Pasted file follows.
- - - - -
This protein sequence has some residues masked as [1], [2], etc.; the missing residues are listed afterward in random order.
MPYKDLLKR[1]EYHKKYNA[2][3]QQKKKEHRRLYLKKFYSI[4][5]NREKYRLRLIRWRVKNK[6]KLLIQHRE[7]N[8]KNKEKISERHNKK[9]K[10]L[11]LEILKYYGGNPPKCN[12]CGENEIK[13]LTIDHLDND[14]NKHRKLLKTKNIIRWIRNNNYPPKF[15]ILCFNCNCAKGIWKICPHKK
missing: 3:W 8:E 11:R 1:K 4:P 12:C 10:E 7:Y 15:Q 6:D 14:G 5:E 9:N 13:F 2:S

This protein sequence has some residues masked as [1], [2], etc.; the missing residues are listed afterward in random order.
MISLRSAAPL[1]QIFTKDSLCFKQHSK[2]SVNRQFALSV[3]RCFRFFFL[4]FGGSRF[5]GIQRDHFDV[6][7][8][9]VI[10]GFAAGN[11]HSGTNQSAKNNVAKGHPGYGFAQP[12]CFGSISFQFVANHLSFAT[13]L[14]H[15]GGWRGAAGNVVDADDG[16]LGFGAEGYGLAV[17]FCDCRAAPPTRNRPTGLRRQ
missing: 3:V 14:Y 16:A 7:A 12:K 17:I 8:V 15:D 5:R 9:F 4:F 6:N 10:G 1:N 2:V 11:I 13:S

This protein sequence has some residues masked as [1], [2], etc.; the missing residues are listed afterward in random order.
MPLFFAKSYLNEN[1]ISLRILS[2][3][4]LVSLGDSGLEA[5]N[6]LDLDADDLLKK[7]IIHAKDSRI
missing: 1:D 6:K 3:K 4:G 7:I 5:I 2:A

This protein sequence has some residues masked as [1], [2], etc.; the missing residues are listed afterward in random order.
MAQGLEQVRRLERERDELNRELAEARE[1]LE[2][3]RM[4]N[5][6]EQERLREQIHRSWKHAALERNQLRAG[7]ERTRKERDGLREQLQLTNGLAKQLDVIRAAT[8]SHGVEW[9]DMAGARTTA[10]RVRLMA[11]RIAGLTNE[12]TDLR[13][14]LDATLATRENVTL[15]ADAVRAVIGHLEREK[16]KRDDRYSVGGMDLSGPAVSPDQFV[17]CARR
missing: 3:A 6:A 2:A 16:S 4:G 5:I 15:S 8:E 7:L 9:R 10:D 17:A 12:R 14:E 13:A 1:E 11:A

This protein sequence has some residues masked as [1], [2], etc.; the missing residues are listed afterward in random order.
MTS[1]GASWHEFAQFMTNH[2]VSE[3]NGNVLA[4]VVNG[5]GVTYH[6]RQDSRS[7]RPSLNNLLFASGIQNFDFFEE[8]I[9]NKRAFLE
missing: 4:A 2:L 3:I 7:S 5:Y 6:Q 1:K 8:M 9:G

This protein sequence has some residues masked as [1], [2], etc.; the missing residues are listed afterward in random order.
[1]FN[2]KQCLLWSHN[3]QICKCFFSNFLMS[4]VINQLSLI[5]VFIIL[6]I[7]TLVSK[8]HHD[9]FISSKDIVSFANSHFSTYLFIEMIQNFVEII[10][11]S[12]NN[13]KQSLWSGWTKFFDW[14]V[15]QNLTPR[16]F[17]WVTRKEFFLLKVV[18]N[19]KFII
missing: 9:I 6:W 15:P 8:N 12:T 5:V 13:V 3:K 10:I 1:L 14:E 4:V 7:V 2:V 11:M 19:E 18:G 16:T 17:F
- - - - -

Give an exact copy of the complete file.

This protein sequence has some residues masked as [1], [2], etc.; the missing residues are listed afterward in random order.
MPYKDLLKR[1]EYHKKYNA[2][3]QQKKKEHRRLYLKKFYSI[4][5]NREKYRLRLIRWRVKNK[6]KLLIQHRE[7]N[8]KNKEKISERHNKK[9]K[10]L[11]LEILKYYGGNPPKCN[12]CGENEIK[13]LTIDHLDND[14]NKHRKLLKTKNIIRWIRNNNYPPKF[15]ILCFNCNCAKGIWKICPHKK
missing: 3:W 8:E 11:R 1:K 4:P 12:C 10:E 7:Y 15:Q 6:D 14:G 5:E 9:N 13:F 2:S

This protein sequence has some residues masked as [1], [2], etc.; the missing residues are listed afterward in random order.
MISLRSAAPL[1]QIFTKDSLCFKQHSK[2]SVNRQFALSV[3]RCFRFFFL[4]FGGSRF[5]GIQRDHFDV[6][7][8][9]VI[10]GFAAGN[11]HSGTNQSAKNNVAKGHPGYGFAQP[12]CFGSISFQFVANHLSFAT[13]L[14]H[15]GGWRGAAGNVVDADDG[16]LGFGAEGYGLAV[17]FCDCRAAPPTRNRPTGLRRQ
missing: 3:V 14:Y 16:A 7:A 12:K 17:I 8:V 15:D 5:R 9:F 4:F 6:N 10:G 1:N 2:V 11:I 13:S

This protein sequence has some residues masked as [1], [2], etc.; the missing residues are listed afterward in random order.
MPLFFAKSYLNEN[1]ISLRILS[2][3][4]LVSLGDSGLEA[5]N[6]LDLDADDLLKK[7]IIHAKDSRI
missing: 1:D 6:K 3:K 4:G 7:I 5:I 2:A

This protein sequence has some residues masked as [1], [2], etc.; the missing residues are listed afterward in random order.
MAQGLEQVRRLERERDELNRELAEARE[1]LE[2][3]RM[4]N[5][6]EQERLREQIHRSWKHAALERNQLRAG[7]ERTRKERDGLREQLQLTNGLAKQLDVIRAAT[8]SHGVEW[9]DMAGARTTA[10]RVRLMA[11]RIAGLTNE[12]TDLR[13][14]LDATLATRENVTL[15]ADAVRAVIGHLEREK[16]KRDDRYSVGGMDLSGPAVSPDQFV[17]CARR
missing: 3:A 6:A 2:A 16:S 4:G 5:I 15:S 8:E 7:L 9:R 10:D 17:A 12:R 14:E 13:A 1:E 11:A

This protein sequence has some residues masked as [1], [2], etc.; the missing residues are listed afterward in random order.
MTS[1]GASWHEFAQFMTNH[2]VSE[3]NGNVLA[4]VVNG[5]GVTYH[6]RQDSRS[7]RPSLNNLLFASGIQNFDFFEE[8]I[9]NKRAFLE
missing: 4:A 2:L 3:I 7:S 5:Y 6:Q 1:K 8:M 9:G

This protein sequence has some residues masked as [1], [2], etc.; the missing residues are listed afterward in random order.
[1]FN[2]KQCLLWSHN[3]QICKCFFSNFLMS[4]VINQLSLI[5]VFIIL[6]I[7]TLVSK[8]HHD[9]FISSKDIVSFANSHFSTYLFIEMIQNFVEII[10][11]S[12]NN[13]KQSLWSGWTKFFDW[14]V[15]QNLTPR[16]F[17]WVTRKEFFLLKVV[18]N[19]KFII
missing: 9:I 6:W 15:P 8:N 12:T 5:V 13:V 3:K 10:I 1:L 14:E 4:V 7:V 2:V 11:M 19:E 18:G 16:T 17:F